<img src="//pixel.quantserve.com/pixel/p-_JKXxuL8SR7wu.gif?labels=_fp.event.Default" style="display: none;" border="0" height="1" width="1" alt="Quantcast">
blog-banner.jpg

Next-Gen CASB Blog

Protecting our Children's Identities with Next-Gen CASB

By Rich Campagna | December 29, 2017 at 6:34 AM

protecting spii.jpgIn mid-2016, Colorado signed into law a new measure meant to protect student data - The Student Data  Transparency & Security Act. The third and final milestone of the act requires that Local Education Providers (LEPs) adopt a Student Information Privacy and Protection Policy by December 31, 2017 (extended July 1, 2018 for rural school systems). The comprehensive legislation covers the protection of Student Personally Identifiable Information (SPII). SPII is defined as:

"Information that, alone or in combination, personally identifies an individual student or the student’s parent or family, and that is collected, maintained, generated, or inferred by a public education entity, either directly or through a school service, or by a school service contract provider or school service on-demand provider."

The legislation applies to some, but not all online service providers (vendors). Specifically, internet websites, online services or applications, or mobile applications that are designed and marketed primarily for use in schools. So, some cloud and mobile applications are definitely in scope - though only those specifically marketed to school systems.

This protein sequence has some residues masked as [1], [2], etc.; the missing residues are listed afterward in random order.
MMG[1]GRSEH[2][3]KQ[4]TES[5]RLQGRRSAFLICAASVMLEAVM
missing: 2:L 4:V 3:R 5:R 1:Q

School systems, however, have a much broader guideline to follow. Specifically, they must adopt a SPII Privacy and Protection Policy that covers a broad range of controls. These controls include identifying and (when requested) destroying SPII, implementing data breach prevention and response, providing notifications in the event of a breach, and more. This broader guideline means that while vendors, such as cloud services, might be off the hook, school systems need to protect SPII everywhere - not only in education specific services, but across the board. Since the vendors aren't forced to comply, that means school systems must turn to third party tools, like Cloud Access Security Brokers (CASB), to fill in the gaps. 

The Colorado Department of Education has provided an extensive list of sample policies that school systems are encouraged to implement. With the broad reach of cloud suites like Office 365 and G Suite into education, a Next-Gen CASB can help organizations achieve the goals set out in many of these policies, including:


And more. 

More broadly, a Next-Gen CASB helps to identify and protect SPII across any cloud app and any device. Advanced technologies, such as Zero-day CASB Core, ensure that whether the school has only a few well-known SaaS apps, or a broad range of lesser known and custom applications, the CASB will automatically adapt to support the use cases. 

Regardless of whether you're a school system in Colorado, elsewhere in the US, or any organization that deals with PII, the legislation put forth by the Colorado General Assembly represents good best practice for data protection in the cloud.

To learn more about SDTSA and how Bitglass, the Next-Gen CASB, can help you comply, download the document below.  

Download